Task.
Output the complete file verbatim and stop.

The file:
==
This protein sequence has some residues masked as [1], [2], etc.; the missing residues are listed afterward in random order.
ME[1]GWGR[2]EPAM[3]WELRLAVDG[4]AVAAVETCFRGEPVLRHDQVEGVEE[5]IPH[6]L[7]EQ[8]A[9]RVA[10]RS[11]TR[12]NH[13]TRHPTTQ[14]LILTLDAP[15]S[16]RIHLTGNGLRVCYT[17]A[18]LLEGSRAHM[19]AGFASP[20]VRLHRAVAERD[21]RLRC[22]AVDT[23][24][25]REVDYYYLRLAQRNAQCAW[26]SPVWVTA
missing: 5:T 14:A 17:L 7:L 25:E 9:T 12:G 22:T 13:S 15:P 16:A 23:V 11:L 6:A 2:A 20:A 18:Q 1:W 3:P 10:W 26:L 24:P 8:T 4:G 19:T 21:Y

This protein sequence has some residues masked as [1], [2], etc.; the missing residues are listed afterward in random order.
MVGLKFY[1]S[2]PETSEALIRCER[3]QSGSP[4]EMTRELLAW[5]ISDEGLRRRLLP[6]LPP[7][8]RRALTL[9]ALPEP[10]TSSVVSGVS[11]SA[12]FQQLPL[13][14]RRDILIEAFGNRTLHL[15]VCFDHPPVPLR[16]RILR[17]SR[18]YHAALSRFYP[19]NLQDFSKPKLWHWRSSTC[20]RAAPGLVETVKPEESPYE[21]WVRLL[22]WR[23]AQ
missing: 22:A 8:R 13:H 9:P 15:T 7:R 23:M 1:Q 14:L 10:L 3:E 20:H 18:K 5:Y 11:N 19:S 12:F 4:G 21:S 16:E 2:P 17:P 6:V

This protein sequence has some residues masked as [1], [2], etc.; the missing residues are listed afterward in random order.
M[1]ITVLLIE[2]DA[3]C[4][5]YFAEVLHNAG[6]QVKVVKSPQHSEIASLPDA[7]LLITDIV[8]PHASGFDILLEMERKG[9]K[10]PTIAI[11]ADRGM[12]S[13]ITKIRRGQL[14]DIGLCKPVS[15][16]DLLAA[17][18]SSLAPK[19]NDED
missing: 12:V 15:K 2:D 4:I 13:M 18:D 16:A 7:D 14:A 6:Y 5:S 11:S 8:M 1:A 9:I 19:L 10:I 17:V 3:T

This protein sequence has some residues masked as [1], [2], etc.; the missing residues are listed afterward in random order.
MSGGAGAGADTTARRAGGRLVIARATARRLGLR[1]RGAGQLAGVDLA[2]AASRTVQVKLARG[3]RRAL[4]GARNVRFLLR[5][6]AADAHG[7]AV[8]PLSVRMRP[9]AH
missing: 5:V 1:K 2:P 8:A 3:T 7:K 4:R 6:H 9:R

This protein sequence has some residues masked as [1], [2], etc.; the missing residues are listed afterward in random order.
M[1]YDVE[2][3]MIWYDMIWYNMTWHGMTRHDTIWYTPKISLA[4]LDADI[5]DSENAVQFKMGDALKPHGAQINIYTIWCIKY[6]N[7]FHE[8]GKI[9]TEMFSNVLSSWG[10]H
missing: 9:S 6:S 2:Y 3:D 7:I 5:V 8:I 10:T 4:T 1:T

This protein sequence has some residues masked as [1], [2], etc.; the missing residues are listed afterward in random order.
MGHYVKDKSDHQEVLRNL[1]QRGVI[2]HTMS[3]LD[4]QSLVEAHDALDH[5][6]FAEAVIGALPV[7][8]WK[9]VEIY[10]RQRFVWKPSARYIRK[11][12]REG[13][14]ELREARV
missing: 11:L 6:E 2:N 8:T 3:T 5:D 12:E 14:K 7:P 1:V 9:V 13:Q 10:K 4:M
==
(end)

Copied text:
This protein sequence has some residues masked as [1], [2], etc.; the missing residues are listed afterward in random order.
ME[1]GWGR[2]EPAM[3]WELRLAVDG[4]AVAAVETCFRGEPVLRHDQVEGVEE[5]IPH[6]L[7]EQ[8]A[9]RVA[10]RS[11]TR[12]NH[13]TRHPTTQ[14]LILTLDAP[15]S[16]RIHLTGNGLRVCYT[17]A[18]LLEGSRAHM[19]AGFASP[20]VRLHRAVAERD[21]RLRC[22]AVDT[23][24][25]REVDYYYLRLAQRNAQCAW[26]SPVWVTA
missing: 5:T 14:A 17:L 7:L 25:E 9:T 12:G 22:T 13:S 15:P 16:A 23:V 11:L 6:A 2:A 20:A 18:Q 1:W 3:P 10:W 26:L 24:P 8:T 4:G 19:T 21:Y

This protein sequence has some residues masked as [1], [2], etc.; the missing residues are listed afterward in random order.
MVGLKFY[1]S[2]PETSEALIRCER[3]QSGSP[4]EMTRELLAW[5]ISDEGLRRRLLP[6]LPP[7][8]RRALTL[9]ALPEP[10]TSSVVSGVS[11]SA[12]FQQLPL[13][14]RRDILIEAFGNRTLHL[15]VCFDHPPVPLR[16]RILR[17]SR[18]YHAALSRFYP[19]NLQDFSKPKLWHWRSSTC[20]RAAPGLVETVKPEESPYE[21]WVRLL[22]WR[23]AQ
missing: 22:A 8:R 13:H 9:P 15:T 7:R 23:M 1:Q 14:L 10:L 3:E 20:H 18:K 5:Y 11:N 19:S 12:F 4:G 21:S 16:E 2:P 17:P 6:V

This protein sequence has some residues masked as [1], [2], etc.; the missing residues are listed afterward in random order.
M[1]ITVLLIE[2]DA[3]C[4][5]YFAEVLHNAG[6]QVKVVKSPQHSEIASLPDA[7]LLITDIV[8]PHASGFDILLEMERKG[9]K[10]PTIAI[11]ADRGM[12]S[13]ITKIRRGQL[14]DIGLCKPVS[15][16]DLLAA[17][18]SSLAPK[19]NDED
missing: 12:V 15:K 2:D 4:I 13:M 18:D 16:A 7:D 14:A 6:Y 5:S 11:S 8:M 1:A 9:I 19:L 10:I 17:V 3:T

This protein sequence has some residues masked as [1], [2], etc.; the missing residues are listed afterward in random order.
MSGGAGAGADTTARRAGGRLVIARATARRLGLR[1]RGAGQLAGVDLA[2]AASRTVQVKLARG[3]RRAL[4]GARNVRFLLR[5][6]AADAHG[7]AV[8]PLSVRMRP[9]AH
missing: 5:V 1:K 2:P 8:A 3:T 7:K 4:R 6:H 9:R

This protein sequence has some residues masked as [1], [2], etc.; the missing residues are listed afterward in random order.
M[1]YDVE[2][3]MIWYDMIWYNMTWHGMTRHDTIWYTPKISLA[4]LDADI[5]DSENAVQFKMGDALKPHGAQINIYTIWCIKY[6]N[7]FHE[8]GKI[9]TEMFSNVLSSWG[10]H
missing: 9:S 6:S 2:Y 3:D 7:I 5:V 8:I 10:T 4:T 1:T

This protein sequence has some residues masked as [1], [2], etc.; the missing residues are listed afterward in random order.
MGHYVKDKSDHQEVLRNL[1]QRGVI[2]HTMS[3]LD[4]QSLVEAHDALDH[5][6]FAEAVIGALPV[7][8]WK[9]VEIY[10]RQRFVWKPSARYIRK[11][12]REG[13][14]ELREARV
missing: 11:L 6:E 2:N 8:T 3:T 5:D 12:E 14:K 7:P 1:V 9:V 13:Q 10:K 4:M